Students attend chapel several times a week and promise not to smoke, drink or use drugs.

On the court, the focus remains on the almighty. Master's baseball Coach Monty Brooks addressed the women's basketball team Saturday and said games provide an opportunity to share the gifts God has bestowed upon them.

"The Lord gave you that ability, so glorify him by using it," Brooks said.

That makes perfect sense to Buescher.

"It's just human nature to try to look good," she said. "But we try to make the Lord look good through our actions."

Rather than feeling alone in operating on a higher plane, Buescher is now surrounded on her island with teammates who are soulmates.

"This is such an incredible group of girls," she said. "They all love the Lord and they play and have fun."

Center Lesley DuBois was Buescher's high school teammate at Rincon Valley Christian in Santa Rosa, and they won a state championship in 1997. Both transferred from public schools midway through high school and found the small, Christian environment to their liking.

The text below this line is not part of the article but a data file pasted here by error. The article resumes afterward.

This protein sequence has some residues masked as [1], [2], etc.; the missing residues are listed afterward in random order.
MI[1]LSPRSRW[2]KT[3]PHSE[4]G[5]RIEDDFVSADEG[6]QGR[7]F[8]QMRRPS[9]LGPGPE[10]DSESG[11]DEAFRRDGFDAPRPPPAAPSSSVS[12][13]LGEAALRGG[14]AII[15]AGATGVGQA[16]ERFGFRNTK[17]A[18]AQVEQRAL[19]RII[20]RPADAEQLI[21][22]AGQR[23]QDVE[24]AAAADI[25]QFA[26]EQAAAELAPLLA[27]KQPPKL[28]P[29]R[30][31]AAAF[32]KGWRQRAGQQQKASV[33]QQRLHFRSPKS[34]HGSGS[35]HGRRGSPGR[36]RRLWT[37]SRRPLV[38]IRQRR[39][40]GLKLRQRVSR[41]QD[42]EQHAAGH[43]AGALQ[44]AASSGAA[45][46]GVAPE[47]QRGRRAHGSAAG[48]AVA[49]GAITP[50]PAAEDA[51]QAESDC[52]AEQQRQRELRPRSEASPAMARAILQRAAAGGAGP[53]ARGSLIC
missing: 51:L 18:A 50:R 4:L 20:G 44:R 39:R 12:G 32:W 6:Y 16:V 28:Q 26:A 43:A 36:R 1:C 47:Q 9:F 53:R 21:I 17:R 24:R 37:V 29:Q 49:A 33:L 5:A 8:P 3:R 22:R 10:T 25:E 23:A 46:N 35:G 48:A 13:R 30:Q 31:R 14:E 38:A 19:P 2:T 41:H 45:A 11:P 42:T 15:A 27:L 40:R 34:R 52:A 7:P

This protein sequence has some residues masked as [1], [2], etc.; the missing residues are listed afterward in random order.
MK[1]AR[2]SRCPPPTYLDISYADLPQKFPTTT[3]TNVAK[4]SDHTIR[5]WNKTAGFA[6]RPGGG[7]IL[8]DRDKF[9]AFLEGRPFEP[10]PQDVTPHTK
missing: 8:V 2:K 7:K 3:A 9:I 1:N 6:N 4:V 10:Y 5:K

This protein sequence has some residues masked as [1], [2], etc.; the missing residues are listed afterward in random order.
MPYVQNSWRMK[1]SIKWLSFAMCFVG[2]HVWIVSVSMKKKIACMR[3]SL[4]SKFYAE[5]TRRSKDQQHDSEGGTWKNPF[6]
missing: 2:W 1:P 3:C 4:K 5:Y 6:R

Yet both opted for large colleges to fulfill their athletic potential. DuBois attended Arizona on a volleyball scholarship, then transferred to Master's after a year. Buescher wasn't far behind.

"Erin called me [last summer] and said she wanted to come to Master's," DuBois said. "I wasn't sure until I got here, whereas she was sure from that first phone call. She just wanted to get out."


UCSB took Buescher's game to another level. She is a WNBA prospect and wants to pursue her career.

Master's has taken her spiritual life to another level. Even if she becomes a pro player, her allegiance will be to God. Buescher plans to follow the lead of Mike Penberthy, a Laker guard and Master's graduate, and others who have balanced big-time basketball with a commitment to religion.

She said, "I am offering my life to the Lord, whatever that means, through whatever I'm doing and wherever I'm going."